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Title: Circulating Metabolites Associated With Alcohol Intake In The European Prospective Investigation Into Cancer And Nutrition Cohort
Author: Van Roekel, Eline H.
Trijsburg, Laura
Assi, Nada
Carayol, Marion
Achaintre, David
Murphy, Neil
Rinaldi, Sabina
Schmidt, Julie A.
Stepien, Magdalena
Kaaks, Rudolf
Kuhn, Tilman
Boeing, Heiner
Iqbal, Khalid
Palli, Domenico
Krogh, Vittorio
Tumino, Rosario
Ricceri, Fulvio
Panico, Salvatore
Peeters, Petra H. M.
Bueno de Mesquita, H. Bas
Ardanaz, Eva
Luján Barroso, Leila
Quirós, J. Ramón
Huerta Castaño, José María
Molina Portillo, Elena
Dorronsoro, Miren
Tsilidis, Konstantinos K.
Riboli, Elio
Rostgaard-Hansen, Agnetha Linn
Tjønneland, Anne
Overvad, Kim
Weiderpass, Elisabete
Boutron-Ruault, Marie-Christine
Severi, Gianluca
Trichopoulou, Antonia
Karakatsani, Anna
Kotanidou, Anastasia
Hakänsson, Anders
Malm, Johan
Weijenberg, Matty P.
Gunter, Marc J.
Jenab, Mazda
Johansson, Mattias
Travis, Ruth C.
Scalbert, Augustin
Ferrari, Pietro
Keywords: Consum d'alcohol
Drinking of alcoholic beverages
Issue Date: 1-May-2018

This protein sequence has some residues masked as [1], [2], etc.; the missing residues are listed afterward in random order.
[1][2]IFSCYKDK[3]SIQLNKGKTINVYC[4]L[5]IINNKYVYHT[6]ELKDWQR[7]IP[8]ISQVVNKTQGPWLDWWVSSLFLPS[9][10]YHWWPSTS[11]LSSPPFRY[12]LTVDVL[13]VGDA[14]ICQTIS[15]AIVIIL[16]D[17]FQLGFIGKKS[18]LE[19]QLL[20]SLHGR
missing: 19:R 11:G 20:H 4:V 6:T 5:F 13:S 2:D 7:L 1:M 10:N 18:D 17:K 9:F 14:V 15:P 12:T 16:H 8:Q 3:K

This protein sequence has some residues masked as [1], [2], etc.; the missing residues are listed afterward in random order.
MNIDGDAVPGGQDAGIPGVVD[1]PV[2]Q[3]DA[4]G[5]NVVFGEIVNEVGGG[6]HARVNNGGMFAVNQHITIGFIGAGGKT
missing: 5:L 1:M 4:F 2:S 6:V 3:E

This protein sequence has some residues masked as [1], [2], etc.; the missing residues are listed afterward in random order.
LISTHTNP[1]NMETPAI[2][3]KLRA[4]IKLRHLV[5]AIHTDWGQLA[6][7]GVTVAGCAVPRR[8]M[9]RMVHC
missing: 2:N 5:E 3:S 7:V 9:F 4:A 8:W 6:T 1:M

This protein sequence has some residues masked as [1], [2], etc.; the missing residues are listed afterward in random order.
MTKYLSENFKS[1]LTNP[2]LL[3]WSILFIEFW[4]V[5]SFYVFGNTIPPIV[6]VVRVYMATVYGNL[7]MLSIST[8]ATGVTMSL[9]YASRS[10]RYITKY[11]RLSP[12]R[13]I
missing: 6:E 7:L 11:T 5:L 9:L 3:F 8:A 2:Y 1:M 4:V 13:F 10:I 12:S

Publisher: Mdpi
Abstract: Identifying the metabolites associated with alcohol consumption may provide insights into the metabolic pathways through which alcohol may affect human health. We studied associations of alcohol consumption with circulating concentrations of 123 metabolites among 2974 healthy participants from the European Prospective Investigation into Cancer and Nutrition (EPIC) study. Alcohol consumption at recruitment was self-reported through dietary questionnaires. Metabolite concentrations were measured by tandem mass spectrometry (BIOCRATES AbsoluteIDQTM p180 kit). Data were randomly divided into discovery (2/3) and replication (1/3) sets. Multivariable linear regression models were used to evaluate confounder-adjusted associations of alcohol consumption with metabolite concentrations. Metabolites significantly related to alcohol intake in the discovery set (FDR q-value < 0.05) were further tested in the replication set (Bonferroni-corrected p-value < 0.05). Of the 72 metabolites significantly related to alcohol intake in the discovery set, 34 were also significant in the replication analysis, including three acylcarnitines, the amino acid citrulline, four lysophosphatidylcholines, 13 diacylphosphatidylcholines, seven acyl-alkylphosphatidylcholines, and six sphingomyelins. Our results confirmed earlier findings that alcohol consumption was associated with several lipid metabolites, and possibly also with specific acylcarnitines and amino acids. This provides further leads for future research studies aiming at elucidating the mechanisms underlying the effects of alcohol in relation to morbid conditions.
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It is part of: Nutrients, 2018-05-01, Vol. 10: 654
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Appears in Collections:Articles publicats en revistes (Institut d'lnvestigació Biomèdica de Bellvitge (IDIBELL))
Publicacions de projectes de recerca finançats per la UE

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